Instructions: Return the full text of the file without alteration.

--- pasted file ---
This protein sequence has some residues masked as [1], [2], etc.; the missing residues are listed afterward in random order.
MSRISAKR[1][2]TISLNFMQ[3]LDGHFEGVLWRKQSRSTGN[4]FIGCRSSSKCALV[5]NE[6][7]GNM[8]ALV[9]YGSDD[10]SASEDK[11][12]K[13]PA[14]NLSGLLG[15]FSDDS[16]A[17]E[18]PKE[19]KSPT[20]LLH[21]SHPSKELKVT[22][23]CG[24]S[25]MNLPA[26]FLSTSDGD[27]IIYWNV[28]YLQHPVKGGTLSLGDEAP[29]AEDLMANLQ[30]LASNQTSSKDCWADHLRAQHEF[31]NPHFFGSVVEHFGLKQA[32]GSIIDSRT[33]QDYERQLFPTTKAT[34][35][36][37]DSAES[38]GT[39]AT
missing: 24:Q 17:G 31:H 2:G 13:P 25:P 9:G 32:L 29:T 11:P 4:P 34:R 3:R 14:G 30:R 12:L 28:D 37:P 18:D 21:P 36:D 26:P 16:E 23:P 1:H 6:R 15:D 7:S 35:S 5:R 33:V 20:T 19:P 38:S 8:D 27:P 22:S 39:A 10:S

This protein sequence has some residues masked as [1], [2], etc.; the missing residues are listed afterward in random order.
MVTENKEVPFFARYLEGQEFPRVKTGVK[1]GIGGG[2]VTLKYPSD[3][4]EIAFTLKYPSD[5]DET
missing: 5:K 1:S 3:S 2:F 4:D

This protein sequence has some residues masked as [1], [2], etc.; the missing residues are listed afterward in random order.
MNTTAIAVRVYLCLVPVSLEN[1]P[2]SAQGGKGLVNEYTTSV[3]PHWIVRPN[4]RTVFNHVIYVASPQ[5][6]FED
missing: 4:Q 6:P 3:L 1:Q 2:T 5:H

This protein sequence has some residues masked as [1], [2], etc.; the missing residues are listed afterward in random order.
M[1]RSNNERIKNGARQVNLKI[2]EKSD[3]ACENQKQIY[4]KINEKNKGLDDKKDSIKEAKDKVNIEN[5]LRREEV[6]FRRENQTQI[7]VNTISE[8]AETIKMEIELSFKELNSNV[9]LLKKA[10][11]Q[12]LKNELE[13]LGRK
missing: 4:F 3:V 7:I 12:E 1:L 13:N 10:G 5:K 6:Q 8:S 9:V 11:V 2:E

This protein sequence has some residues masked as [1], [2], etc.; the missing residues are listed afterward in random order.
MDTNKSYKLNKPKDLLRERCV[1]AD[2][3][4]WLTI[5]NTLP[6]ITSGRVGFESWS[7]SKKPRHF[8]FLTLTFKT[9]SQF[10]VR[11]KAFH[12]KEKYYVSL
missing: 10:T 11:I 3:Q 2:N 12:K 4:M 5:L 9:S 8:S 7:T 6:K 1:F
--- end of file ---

This protein sequence has some residues masked as [1], [2], etc.; the missing residues are listed afterward in random order.
MSRISAKR[1][2]TISLNFMQ[3]LDGHFEGVLWRKQSRSTGN[4]FIGCRSSSKCALV[5]NE[6][7]GNM[8]ALV[9]YGSDD[10]SASEDK[11][12]K[13]PA[14]NLSGLLG[15]FSDDS[16]A[17]E[18]PKE[19]KSPT[20]LLH[21]SHPSKELKVT[22][23]CG[24]S[25]MNLPA[26]FLSTSDGD[27]IIYWNV[28]YLQHPVKGGTLSLGDEAP[29]AEDLMANLQ[30]LASNQTSSKDCWADHLRAQHEF[31]NPHFFGSVVEHFGLKQA[32]GSIIDSRT[33]QDYERQLFPTTKAT[34][35][36][37]DSAES[38]GT[39]AT
missing: 24:Q 17:G 31:H 2:G 13:P 25:P 9:G 32:L 29:T 11:P 4:P 34:R 3:R 14:G 30:R 12:L 28:D 37:P 18:D 21:P 36:D 26:P 16:E 23:P 1:H 6:R 15:D 7:S 35:S 5:R 33:V 20:T 19:P 38:S 8:D 27:P 22:S 39:A 10:S

This protein sequence has some residues masked as [1], [2], etc.; the missing residues are listed afterward in random order.
MVTENKEVPFFARYLEGQEFPRVKTGVK[1]GIGGG[2]VTLKYPSD[3][4]EIAFTLKYPSD[5]DET
missing: 5:K 1:S 3:S 2:F 4:D

This protein sequence has some residues masked as [1], [2], etc.; the missing residues are listed afterward in random order.
MNTTAIAVRVYLCLVPVSLEN[1]P[2]SAQGGKGLVNEYTTSV[3]PHWIVRPN[4]RTVFNHVIYVASPQ[5][6]FED
missing: 4:Q 6:P 3:L 1:Q 2:T 5:H

This protein sequence has some residues masked as [1], [2], etc.; the missing residues are listed afterward in random order.
M[1]RSNNERIKNGARQVNLKI[2]EKSD[3]ACENQKQIY[4]KINEKNKGLDDKKDSIKEAKDKVNIEN[5]LRREEV[6]FRRENQTQI[7]VNTISE[8]AETIKMEIELSFKELNSNV[9]LLKKA[10][11]Q[12]LKNELE[13]LGRK
missing: 4:F 3:V 7:I 12:E 1:L 13:N 10:G 5:K 6:Q 8:S 9:V 11:V 2:E

This protein sequence has some residues masked as [1], [2], etc.; the missing residues are listed afterward in random order.
MDTNKSYKLNKPKDLLRERCV[1]AD[2][3][4]WLTI[5]NTLP[6]ITSGRVGFESWS[7]SKKPRHF[8]FLTLTFKT[9]SQF[10]VR[11]KAFH[12]KEKYYVSL
missing: 10:T 11:I 3:Q 2:N 12:K 4:M 5:L 9:S 8:S 7:T 6:K 1:F